Where is the darkness I once knew? I now see only light. The chains, the tears, the pains, the fears are nowhere now in sight!

I cannot find my broken heart!  Where is my fevered brow? I have a song! the tears are gone!
I cannot find them now!

My sickness, now, bath turned to health! And trust replaceth fright! Assurance covers all my doubts;
My darkness now is light!

I heard a voice from Heaven say “My child, ’tis always true: When you take care of others’ needs,
I will take care of you.”

Ten Principles in Pastoring God’s People

Ten Principles in Pastoring God‘s People
Written by Jim Kilgore, Missionary Evangelist

Jack Hyles

I answered the call to Preach 39 years ago. What a privilege and honor to be a Preacher and Pastor. Little did I know how much I had to learn.  In fact, the older I get, the more I yearn to learn so I might become a sharper tool for God.   What I did learn about being a Pastor, I learned from the man in the picture, Dr. Jack Hyles. He taught me how to love your people; that EVERYONE was important, whether it be a Bus Kid or a Millionaire.  God loved them all.

This is what this message is about. I want to share ten principles of being an effective Pastor.  I am certain that other Good Men might have a somewhat different list, and this is okay, but I can assure you, that if you faithfully follow these ten principles, your ministry will be richer than it might have been.

1.    Preach the Word. Never compromise God’s Word. II Timothy 4:2: “Preach the Word…”      II Timothy 4:3-4: Preach the Word!  This is our Calling, our Challenge, and our Commission!

Verses 3-4 of this passage describe a scene that seems amazingly contemporary. “For the time will come when they will not endure sound doctrine; but after their own lusts shall they heap to themselves teachers, having itching ears; And they shall turn away their ears from the truth, and shall be turned unto fables.”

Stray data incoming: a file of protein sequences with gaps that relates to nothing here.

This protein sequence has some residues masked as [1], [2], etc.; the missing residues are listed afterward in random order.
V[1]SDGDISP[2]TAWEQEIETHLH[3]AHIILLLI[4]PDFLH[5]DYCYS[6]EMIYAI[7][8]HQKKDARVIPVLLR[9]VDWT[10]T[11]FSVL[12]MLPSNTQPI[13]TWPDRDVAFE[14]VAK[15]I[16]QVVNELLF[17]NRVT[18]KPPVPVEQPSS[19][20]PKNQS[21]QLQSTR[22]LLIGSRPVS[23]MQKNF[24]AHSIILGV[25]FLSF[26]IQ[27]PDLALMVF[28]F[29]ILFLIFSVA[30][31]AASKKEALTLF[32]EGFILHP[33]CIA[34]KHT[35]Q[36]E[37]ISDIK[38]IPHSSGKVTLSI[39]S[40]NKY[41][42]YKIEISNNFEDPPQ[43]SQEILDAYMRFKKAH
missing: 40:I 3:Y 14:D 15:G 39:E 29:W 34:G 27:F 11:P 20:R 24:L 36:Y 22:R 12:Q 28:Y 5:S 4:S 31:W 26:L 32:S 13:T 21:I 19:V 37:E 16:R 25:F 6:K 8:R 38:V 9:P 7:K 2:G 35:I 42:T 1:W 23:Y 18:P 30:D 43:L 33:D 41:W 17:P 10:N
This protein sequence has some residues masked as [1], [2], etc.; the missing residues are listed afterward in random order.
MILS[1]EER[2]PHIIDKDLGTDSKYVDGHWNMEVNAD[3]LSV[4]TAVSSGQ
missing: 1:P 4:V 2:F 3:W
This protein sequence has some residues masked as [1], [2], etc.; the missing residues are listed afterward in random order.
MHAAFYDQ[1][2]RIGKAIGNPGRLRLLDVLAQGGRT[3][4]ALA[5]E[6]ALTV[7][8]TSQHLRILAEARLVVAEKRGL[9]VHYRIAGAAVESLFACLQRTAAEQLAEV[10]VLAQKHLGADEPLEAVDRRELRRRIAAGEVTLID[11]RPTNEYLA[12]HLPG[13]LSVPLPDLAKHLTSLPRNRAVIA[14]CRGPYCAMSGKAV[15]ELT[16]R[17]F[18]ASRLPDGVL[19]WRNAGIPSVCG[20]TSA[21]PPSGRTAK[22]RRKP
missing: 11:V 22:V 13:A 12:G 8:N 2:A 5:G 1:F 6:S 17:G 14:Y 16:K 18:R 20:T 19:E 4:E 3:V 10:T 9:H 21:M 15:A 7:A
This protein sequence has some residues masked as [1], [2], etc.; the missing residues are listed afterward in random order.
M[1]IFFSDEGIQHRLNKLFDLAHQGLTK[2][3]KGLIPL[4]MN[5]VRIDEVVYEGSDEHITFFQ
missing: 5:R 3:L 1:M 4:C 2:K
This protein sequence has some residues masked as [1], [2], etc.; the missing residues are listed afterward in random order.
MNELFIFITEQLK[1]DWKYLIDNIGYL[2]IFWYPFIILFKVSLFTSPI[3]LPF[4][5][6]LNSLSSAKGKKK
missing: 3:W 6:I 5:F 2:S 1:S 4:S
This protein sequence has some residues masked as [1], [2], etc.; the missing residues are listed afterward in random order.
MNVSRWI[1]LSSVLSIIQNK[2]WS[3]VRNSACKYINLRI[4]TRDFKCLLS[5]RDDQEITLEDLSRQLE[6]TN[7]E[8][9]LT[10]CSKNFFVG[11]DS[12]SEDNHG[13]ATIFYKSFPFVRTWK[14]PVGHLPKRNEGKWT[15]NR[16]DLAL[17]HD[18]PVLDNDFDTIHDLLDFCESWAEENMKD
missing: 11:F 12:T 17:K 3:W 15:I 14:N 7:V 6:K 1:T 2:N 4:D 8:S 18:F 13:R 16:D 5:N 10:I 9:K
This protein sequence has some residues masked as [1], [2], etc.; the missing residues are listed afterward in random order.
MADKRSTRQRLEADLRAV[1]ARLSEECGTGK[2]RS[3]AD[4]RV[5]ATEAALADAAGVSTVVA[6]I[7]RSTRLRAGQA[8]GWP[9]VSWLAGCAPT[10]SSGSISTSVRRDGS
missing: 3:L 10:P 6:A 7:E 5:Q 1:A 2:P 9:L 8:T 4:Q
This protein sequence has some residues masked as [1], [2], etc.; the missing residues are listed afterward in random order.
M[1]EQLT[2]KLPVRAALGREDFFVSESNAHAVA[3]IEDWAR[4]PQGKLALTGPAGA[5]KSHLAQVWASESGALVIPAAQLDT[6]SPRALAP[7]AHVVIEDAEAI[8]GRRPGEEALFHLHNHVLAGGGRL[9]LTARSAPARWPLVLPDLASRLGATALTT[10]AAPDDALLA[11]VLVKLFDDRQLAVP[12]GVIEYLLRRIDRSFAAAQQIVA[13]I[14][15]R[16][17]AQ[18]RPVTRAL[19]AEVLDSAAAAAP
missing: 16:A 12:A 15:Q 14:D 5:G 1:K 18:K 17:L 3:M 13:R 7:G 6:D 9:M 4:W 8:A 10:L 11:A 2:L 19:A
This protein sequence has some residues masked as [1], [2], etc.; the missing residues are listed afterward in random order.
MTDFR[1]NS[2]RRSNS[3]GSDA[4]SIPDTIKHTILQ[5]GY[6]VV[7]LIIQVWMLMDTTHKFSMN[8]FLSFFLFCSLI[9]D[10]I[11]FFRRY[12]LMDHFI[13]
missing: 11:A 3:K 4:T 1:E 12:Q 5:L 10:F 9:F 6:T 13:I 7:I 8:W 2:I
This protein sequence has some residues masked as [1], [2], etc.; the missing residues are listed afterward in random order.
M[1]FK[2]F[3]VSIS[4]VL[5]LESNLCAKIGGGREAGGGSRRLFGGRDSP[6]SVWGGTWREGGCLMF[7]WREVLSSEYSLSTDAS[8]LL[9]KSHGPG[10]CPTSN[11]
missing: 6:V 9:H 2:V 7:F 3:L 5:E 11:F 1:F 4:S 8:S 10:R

Why are we to Preach the Word?

a)   Because the time will come when men will not endure sound doctrine!
The time has arrived in which people not only reject the truth, but they have even refused to listen to the truth.

b)   These men will prefer lies instead of the truth because they have what Paul calls “itching ears.” “Itching ears” are ears that are greatly desire to hear every new idea, every new theory, and every wild idea, no matter how unbiblical or farfetched it may be. People with itching ears want Preachers to tell them what they Want to hear instead of What they need to hear.

c)   Unfortunately, as Paul had predicted, the day would come, and it has certainly arrived, that  there would be many teachers who will be most happy to tickle the itching ears of their hearers. Preachers, Preach the Word!

2.   Love God’s People with ALL of your heart. This will lead you to “Being there for your People.”

•   I recently heard of a “pastor” who had a faithful member in and out of the hospital for six months and yet he NEVER visited this lady. His reason? “I don’t do hospital visits, he said. This is not my job.”  Unbelievable!  Jesus left the 99 to go after the one!  Should not we as well?

3.   Use your Ministry to Build your People; NEVER use your People to build your Name! Your job as a Preacher is to preach for Impact, rather than to Impress others! One preacher said, “You cannot be thinking about yourself and impacting another person’s life.”

4.   You WILL Pray or you WILL Fail!  A man can preach no better than he prays.

5.   A Pastor must be a Servant not a Superstar. It is not about us. It is about being used of God to serve in the very way that Jesus served. The greatest of these are the servants. (Matthew 18:1-4; Matthew 23:11; Mark 9; Luke 9; Luke 22).

By the way, you will never outgrow service!  It is not something you do until the church is big enough to get others to do it, and then you can start having others serve you. No, Jesus, God’s Son came to serve, not to be served!  So should this our attitude always be.

• Near the end of his life, General William Booth, founder of the Salvation Army, sent a message to his co-laborers that contained nothing except the word “others”. That was the essence of his life. Live for others, not self. The songwriter said it best for me, “Others Lord, Yes Others. Let this my motto be. Help me to live in such a self-forgetful way, that others may see Christ in me.”

Which Principle hit home with you the most?   Please leave your comment and the reason why.  It will help many Readers.

(The second five principles of Pastoring will be posted on 12-6-13)